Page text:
Let me say at once that if the accused are guilty as charged, they're nothing more than a waste of oxygen.  They appear to have become so steeped in evil and indifference to others that I think there's virtually no chance they'll ever reform.  (One of them apparently [at least initially] regarded the whole thing, even his arrest, as inconsequential - even amusing!  He's openly admitted to 'hating white people'.)  I hope the Oklahoma judicial system will lock them up and throw away the key . . . but I fear that may not happen.  Their youth may yet allow at least some of them to get away with minimal punishment for their crimes.

The problem is, these three offenders are not alone in this.  There are many like them, some already out on the streets after committing violent crimes, because the judicial system fails us by not keeping them locked up.  The 'revolving door' justice system is a problem nationwide, and internationally too.  (If you follow the links in the preceding sentence, watch your blood pressure!)  Furthermore, they're going back to a 'ghetto culture' in which a false, misleading Black history has been made up out of whole cloth.  (This has been going on for a long time:  for an early example, see the utterly ridiculous 'Moorish myth' - link is to an Adobe Acrobat document in .PDF format).  Whites are blamed for everything, while (largely Black) gangsters and thugs are held up as role models to be admired and emulated.  (Just look at the whole 'gangsta rap' scene to see what I mean.  From my experience as a prison chaplain, I can assure you that 'gangsta rap' is endemic behind bars - and the three alleged murderers are even more immersed in that culture right now, because they're behind bars with other criminals.)

Fellow blogger DiveMedic puts it bluntly:  "many American blacks have decided to declare a race war against whites in this country".  Based on my prison chaplaincy experience and extensive exposure to inner-city racial ghettoes, I agree with him.  He offers these suggestions for how we should conduct ourselves:

  • Don't travel on foot in areas of town where minorities congregate.
  • Keep your head on a swivel. If it looks hinky, get out of there.
  • Staying in a crowded area may not help you, as the crowd itself may be targeting you.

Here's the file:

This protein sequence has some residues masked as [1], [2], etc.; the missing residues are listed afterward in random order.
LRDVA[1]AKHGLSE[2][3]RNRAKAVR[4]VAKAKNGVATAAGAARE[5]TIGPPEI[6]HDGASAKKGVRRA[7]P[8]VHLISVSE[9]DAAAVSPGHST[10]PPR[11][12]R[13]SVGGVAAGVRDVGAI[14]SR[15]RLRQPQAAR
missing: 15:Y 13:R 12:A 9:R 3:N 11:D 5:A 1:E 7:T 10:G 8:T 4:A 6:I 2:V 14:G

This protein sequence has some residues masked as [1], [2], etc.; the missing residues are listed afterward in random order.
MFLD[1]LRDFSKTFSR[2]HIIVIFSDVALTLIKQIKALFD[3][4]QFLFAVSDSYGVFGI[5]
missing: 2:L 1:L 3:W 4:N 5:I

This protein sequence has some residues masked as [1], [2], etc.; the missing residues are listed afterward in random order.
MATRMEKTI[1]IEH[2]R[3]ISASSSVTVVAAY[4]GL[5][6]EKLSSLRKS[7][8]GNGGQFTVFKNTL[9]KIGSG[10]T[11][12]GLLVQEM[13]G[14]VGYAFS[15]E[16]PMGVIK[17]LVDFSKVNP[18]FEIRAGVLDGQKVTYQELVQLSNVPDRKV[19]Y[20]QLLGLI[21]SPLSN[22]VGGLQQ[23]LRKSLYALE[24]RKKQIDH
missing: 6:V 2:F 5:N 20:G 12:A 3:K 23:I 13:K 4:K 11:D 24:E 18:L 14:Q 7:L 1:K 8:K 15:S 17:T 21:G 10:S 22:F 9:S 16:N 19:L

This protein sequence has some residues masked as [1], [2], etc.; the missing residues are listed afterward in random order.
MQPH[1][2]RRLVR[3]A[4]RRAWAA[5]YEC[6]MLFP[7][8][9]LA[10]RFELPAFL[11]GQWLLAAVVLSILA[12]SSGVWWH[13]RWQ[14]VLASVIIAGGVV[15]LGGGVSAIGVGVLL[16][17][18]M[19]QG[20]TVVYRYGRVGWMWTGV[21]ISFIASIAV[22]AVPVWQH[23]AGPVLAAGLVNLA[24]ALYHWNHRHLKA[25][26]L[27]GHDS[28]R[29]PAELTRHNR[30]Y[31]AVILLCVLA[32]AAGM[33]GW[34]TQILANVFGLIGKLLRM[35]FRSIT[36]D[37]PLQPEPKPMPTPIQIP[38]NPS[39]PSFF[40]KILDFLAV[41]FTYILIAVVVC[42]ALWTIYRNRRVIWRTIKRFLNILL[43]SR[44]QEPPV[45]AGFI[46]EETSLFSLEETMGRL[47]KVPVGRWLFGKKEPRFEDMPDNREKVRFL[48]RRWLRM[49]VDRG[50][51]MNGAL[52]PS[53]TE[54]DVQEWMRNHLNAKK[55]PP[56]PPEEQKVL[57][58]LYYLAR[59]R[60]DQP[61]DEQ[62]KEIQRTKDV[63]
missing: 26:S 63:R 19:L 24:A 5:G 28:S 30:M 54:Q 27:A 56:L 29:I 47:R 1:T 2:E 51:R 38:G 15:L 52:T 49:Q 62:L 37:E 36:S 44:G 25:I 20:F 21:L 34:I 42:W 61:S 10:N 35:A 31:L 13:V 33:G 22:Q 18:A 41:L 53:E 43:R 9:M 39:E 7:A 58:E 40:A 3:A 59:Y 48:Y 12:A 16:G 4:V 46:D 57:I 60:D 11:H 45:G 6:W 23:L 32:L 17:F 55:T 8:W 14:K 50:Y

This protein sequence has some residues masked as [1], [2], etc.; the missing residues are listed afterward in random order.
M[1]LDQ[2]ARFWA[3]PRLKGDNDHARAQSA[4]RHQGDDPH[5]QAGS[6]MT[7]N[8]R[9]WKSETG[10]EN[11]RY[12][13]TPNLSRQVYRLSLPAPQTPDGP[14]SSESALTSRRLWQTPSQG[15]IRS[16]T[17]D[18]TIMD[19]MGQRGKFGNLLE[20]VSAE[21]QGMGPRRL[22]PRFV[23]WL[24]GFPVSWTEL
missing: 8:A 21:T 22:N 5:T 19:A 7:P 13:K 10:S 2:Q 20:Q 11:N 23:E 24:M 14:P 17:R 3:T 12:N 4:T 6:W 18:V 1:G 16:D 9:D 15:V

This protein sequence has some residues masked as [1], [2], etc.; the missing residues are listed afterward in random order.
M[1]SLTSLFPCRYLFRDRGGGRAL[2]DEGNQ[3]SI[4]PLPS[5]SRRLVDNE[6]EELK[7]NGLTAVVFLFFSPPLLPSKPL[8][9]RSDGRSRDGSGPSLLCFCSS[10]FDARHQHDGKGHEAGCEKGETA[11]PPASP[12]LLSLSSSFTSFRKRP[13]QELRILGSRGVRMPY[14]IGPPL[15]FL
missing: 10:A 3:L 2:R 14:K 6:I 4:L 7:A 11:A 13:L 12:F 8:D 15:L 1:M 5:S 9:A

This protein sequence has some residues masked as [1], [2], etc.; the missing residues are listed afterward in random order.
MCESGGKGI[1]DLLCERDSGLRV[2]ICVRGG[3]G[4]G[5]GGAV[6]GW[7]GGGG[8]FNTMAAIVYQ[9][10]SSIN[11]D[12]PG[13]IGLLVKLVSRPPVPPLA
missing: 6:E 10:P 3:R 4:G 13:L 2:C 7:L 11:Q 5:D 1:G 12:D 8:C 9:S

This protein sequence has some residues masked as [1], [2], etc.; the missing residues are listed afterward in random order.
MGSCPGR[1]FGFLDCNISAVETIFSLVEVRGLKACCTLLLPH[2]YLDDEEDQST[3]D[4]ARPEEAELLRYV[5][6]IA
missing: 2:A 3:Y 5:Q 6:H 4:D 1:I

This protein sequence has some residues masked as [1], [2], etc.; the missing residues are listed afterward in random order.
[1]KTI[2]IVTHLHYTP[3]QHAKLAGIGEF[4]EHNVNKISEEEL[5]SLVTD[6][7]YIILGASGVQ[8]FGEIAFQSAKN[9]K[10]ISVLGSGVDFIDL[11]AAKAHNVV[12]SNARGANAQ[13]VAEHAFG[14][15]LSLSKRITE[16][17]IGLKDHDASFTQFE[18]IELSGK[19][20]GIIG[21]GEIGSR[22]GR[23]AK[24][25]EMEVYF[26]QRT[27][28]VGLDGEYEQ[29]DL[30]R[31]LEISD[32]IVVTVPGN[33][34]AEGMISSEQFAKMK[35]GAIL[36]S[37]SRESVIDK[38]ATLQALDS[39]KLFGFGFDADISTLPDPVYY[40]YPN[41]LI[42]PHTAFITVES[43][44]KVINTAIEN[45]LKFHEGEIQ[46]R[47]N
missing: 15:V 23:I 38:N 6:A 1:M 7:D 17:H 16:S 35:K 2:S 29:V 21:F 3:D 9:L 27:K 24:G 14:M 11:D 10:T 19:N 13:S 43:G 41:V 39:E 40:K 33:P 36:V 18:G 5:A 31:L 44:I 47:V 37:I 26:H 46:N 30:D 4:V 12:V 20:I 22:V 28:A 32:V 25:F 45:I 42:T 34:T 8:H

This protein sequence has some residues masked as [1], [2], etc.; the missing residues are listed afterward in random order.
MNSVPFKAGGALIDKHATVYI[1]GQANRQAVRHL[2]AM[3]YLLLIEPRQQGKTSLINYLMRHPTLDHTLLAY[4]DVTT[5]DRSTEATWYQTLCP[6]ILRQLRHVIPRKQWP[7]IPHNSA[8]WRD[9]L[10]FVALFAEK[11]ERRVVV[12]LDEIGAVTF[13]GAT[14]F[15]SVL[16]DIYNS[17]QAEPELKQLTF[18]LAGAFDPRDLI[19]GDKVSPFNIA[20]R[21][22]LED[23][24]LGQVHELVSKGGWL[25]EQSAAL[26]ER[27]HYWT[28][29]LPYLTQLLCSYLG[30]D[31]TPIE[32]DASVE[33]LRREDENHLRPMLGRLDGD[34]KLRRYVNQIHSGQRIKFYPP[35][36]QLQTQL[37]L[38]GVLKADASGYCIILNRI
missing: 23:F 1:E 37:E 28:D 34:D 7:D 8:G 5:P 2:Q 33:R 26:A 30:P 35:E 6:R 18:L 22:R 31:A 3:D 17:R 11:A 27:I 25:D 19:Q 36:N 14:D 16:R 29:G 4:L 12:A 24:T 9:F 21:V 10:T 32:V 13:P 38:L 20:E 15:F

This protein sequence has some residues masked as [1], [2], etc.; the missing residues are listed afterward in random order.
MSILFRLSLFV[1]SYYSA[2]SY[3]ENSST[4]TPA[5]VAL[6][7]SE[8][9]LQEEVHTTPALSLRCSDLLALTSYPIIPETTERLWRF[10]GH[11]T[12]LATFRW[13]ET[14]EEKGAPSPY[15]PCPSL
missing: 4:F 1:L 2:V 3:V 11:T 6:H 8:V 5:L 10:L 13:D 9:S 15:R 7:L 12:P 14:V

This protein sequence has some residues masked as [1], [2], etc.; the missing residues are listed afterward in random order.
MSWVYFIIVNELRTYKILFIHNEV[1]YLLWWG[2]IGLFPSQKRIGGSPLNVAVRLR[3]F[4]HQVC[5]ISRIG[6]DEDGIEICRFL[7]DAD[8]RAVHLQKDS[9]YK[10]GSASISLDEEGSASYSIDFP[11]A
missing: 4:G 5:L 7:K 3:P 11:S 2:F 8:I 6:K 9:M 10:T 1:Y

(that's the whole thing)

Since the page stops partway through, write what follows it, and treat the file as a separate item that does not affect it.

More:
• Be armed at all times.
  • Have an escape plan.
  • Putting a video recorder in your car wouldn't be a bad idea.

There's more at the link.  Recommended reading.

I've already written about the changing urban self-defense environment.  This latest incident merely reinforces what I said there, and makes it more urgent.  If you live in, or travel through, or visit, an area in or near which such gang activities are prevalent, or that's near a racial ghetto, be aware of the danger, and act accordingly.  Your life may quite literally depend on it.

Peter

Thursday, August 22, 2013

Another water bomber


A few weeks ago I put up footage of a Russian water-bombing aircraft extinguishing a house fire (and the fire brigade along with it!).  It seems that on July 30th, a Canadian water-bomber did a similar job.  CBCNews reports that "A water bomber was called to help put out a fire that erupted when a grader and a tractor trailer collided on the Trans-Labrador Highway Monday."  Here's the video.





Nice flying.  The driver of the truck will be OK.

Peter

Sarah Hoyt hits another one out of the park


My friend, Quasimodo quasi-mentor and fellow writer, Sarah Hoyt, has hit one out of the park again with an excellent article on the implications of a 'living wage', and why so many leftists, progressives and the greedy get it wrong.  Here's an excerpt.

Someone here – I think it was Rick – had asked me to write about the controversy over a living wage.  I’ve avoided it because every time I state economic facts (remember, there’s a reason they call economics the dismal science) some lefty blogger links me saying I want poor people to die or some similar excreta.  For instance, the post called “If you don’t work you die” – which applies to society as a whole, i.e. a society that doesn’t produce enough to support itself will die out – got some left chickie (might have been male, I didn’t check.  Was still a chickie.) ranting how I should have been a Nazi prison guard.

But this article finally got me to tackling the whole “living wage” controversy, because the article itself and the interviews with the people are so full of unmitigated fail that… well…

Let’s start by stating my goal: I would like everyone to make a living wage working at whatever they want to or are best at.  I’d like it to start with me, frankly, because thought I’m doing all right, if you parse out my hours weekends and evenings and all I’m making far less than that.  But of course, I have a hope of escape, or at least a hope of supporting myself from all this hard work in my old age, when work slows down.  (I have no illusions I’ll ever be able to retire.)  And I do realize fast-food and low level retail workers can’t.  And I wish they could from the bottom of my heart.  But—